What if you could disclose GMOs without visibly altering your packaging?

January 24, 2019

Digital watermarking technology is an approved GMO disclosure method. How does it work?

Digimarc Corporation (Beaverton, OR) has announced that its Digimarc Barcode, using Digimarc’s proprietary Intuitive Computing Platform, has been approved by USDA as a digital disclosure method for products containing bioengineered food under the National Bioengineered Food Disclosure Standard. The final rule was published by USDA on December 21, 2018 as required by an amendment to the Agricultural Marketing Act of 1946 that was passed on July 29, 2016, requiring companies to disclose the presence of GMOs on packaging of food products.

Digimarc Barcodes are a digital watermarking technology used on packaging that is imperceptible to consumers. USDA’s National Bioengineered Food Disclosure Standard allows for digital disclosure methods such as QR codes and “digital watermark technology that is imperceptible to consumers but can be scanned anywhere on a food package using a smart phone or other device.” Other disclosure options include written text or a symbol that consumers would find by the nutritional facts panel of a food product.

The advantage of the digital watermark technology is that companies can work it into their existing product labels with minimal visual disruption. “What we’re doing is creating a connected package. We do this by taking the existing artwork [of a company’s packaging or label] and then we slightly modulate the pixels that make up the design of the artwork, and in so doing create a symbol which is pretty much visually imperceptible to consumers, but computing devices, ranging from smart phones, front-of-store scanners, machine vision, and computing devices with a camera, can discover that code,” explains Larry Logan, chief evangelist at Digimarc, to Nutritional Outlook.

This scannable symbol repeats across the entire package, making the whole package scannable, rather than relying on a structural code such as a UPC barcode or QR code. This has practical applications such as faster scanning at checkout, but is also used for transparency initiatives such as SmartLabel, a program developed by the Grocery Manufacturers Association and the Food Marketing Institute to provide consumers detailed information about a product that would not fit on the packaging.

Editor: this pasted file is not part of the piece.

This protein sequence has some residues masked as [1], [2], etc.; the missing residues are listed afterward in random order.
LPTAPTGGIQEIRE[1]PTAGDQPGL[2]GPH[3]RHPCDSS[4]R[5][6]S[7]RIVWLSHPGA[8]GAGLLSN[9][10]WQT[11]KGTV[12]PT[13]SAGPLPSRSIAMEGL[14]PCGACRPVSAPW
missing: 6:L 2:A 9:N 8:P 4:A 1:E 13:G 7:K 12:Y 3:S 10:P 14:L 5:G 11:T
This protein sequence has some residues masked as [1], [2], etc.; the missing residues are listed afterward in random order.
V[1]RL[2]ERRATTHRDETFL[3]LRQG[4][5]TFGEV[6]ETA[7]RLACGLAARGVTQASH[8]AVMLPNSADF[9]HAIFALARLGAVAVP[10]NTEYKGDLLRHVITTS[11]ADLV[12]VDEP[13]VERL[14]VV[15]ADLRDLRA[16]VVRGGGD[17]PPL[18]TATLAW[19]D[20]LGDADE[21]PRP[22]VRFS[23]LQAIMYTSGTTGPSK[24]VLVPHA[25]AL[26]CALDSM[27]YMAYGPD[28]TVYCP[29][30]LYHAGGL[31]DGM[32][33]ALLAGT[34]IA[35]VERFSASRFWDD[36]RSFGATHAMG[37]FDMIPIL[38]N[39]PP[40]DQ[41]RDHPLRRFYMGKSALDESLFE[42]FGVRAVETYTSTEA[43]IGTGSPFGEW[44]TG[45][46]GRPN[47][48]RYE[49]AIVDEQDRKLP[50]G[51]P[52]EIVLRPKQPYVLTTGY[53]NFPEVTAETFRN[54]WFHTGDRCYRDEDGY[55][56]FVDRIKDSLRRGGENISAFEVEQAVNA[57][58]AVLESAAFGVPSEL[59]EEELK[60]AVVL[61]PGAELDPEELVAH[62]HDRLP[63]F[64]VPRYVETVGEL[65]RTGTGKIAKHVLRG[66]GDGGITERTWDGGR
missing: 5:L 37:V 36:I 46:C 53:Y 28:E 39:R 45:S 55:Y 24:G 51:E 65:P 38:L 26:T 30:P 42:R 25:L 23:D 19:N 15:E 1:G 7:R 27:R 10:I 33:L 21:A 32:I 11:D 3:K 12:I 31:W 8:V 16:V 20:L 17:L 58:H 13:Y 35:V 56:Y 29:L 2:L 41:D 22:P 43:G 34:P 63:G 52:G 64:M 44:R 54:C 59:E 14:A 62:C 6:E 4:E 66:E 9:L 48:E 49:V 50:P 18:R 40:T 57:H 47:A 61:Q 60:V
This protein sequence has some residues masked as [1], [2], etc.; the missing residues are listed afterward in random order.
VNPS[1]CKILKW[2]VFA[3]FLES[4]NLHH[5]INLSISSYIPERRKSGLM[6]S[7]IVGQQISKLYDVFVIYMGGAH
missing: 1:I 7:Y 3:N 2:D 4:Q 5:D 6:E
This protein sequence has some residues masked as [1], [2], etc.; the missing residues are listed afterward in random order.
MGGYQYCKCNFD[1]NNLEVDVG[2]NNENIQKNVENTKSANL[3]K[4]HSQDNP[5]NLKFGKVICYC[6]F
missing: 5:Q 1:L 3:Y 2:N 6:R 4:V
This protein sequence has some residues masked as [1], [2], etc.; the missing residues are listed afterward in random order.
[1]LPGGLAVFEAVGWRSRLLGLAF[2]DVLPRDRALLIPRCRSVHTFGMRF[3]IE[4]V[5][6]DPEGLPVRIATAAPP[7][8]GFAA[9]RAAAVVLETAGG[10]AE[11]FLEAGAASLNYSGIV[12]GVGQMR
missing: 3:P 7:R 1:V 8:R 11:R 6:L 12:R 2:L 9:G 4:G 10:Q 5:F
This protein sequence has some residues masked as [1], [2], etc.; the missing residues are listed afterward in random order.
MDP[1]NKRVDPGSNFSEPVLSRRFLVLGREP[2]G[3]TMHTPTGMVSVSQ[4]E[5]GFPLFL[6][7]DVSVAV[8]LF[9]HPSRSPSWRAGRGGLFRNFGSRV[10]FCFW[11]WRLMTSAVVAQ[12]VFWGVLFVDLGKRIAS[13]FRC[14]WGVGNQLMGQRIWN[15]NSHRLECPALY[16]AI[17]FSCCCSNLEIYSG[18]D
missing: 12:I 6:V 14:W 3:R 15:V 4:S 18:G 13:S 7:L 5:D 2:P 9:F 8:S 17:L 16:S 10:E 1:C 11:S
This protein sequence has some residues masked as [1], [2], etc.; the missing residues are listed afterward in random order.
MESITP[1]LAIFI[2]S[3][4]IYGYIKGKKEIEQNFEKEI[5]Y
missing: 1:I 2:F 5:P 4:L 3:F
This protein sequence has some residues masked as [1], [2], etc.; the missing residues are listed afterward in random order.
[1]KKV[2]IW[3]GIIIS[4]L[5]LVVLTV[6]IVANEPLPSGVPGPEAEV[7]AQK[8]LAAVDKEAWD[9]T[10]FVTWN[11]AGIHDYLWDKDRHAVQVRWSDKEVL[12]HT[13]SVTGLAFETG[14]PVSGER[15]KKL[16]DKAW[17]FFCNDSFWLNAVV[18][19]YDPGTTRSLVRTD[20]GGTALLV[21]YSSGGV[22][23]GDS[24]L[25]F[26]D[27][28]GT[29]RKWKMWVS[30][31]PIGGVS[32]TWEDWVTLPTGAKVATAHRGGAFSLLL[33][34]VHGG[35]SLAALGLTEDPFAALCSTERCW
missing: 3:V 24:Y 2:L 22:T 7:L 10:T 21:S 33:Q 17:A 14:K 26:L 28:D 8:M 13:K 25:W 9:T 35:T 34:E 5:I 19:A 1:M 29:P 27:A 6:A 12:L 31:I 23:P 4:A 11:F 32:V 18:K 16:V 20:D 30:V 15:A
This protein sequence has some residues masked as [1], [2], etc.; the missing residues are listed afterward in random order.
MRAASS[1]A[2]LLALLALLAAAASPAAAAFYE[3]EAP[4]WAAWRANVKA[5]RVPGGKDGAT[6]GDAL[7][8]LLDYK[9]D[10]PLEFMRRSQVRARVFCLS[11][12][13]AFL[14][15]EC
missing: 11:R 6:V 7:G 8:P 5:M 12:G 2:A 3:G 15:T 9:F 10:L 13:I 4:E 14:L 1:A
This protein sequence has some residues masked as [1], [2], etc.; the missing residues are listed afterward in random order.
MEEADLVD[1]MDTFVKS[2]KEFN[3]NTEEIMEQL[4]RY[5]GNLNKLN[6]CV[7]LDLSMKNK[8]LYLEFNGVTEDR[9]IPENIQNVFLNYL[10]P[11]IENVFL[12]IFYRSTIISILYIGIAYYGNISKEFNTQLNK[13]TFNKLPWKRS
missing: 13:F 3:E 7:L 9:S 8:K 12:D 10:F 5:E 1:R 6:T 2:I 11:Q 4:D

Digital disclosure methods have come under fire from GMO-labeling advocates as a way around explicitly stating the presence of GMOs in a product, and for discriminating against those who do not have access to smart phone technology or a reliable broadband connection required to read digital watermark technology, QR codes, etc.

Addressing the criticisms, Logan does acknowledge that because it is a new technology there will be an initial reliance on call-to-actions located on labels and other places, such as shelf-talkers in stores to encourage consumers to scan the products, but over time, he says, scanning products will become more intuitive. Products are also required to carry an 1-800 phone number that will disclose GMOs, though the information provided by a Digimarc Barcode is much more detailed, says Logan.

“Unlike a phone number, we’re able to link to more information than would ever be in a phone call,” he explains. “Because of what we call dynamic updating, even though the code is fixed, it will always provide the latest information. It’s a more flexible and scalable system and ensures that consumers always get the most up-to-date information.”

Changes to ingredient sourcing, for example, can be easily updated. To connected consumers, the Digimarc Barcode can be a great resource for not only relevant product information through SmartLabel, such as the presence of allergens and GMOs, but also for recipes, and it could be a marketing tool for brands. For those who do not have smartphone technology on hand, Digimarc has collaborated with Aila Technology to support scanning of Digimarc Barcodes at their kiosks. Should this digital watermarking technology take off, it’s possible more retailers will incorporate scanning kiosks to accommodate customers.

There is also the potential for greater product safety. For example, Digimarc collaborated with HP to provide Serialized Global Trade Item Number (SGTIN) on packaging to track and protect a package through the supply chain and at point-of-sale (POS) in retail environments. Serialized packaging combats counterfeiting and piracy in the marketplace. This may eventually translate into tracking recalled products and preventing their purchase at the register.

The National Bioengineered Food Disclosure Standard is a huge opportunity for Digimarc Barcodes to be utilized more broadly, and with a January 1, 2020, implementation deadline (January 1, 2021, for small food manufacturers) to disclose the presence of GMOs, it’s another option for manufacturers to consider, sooner than later.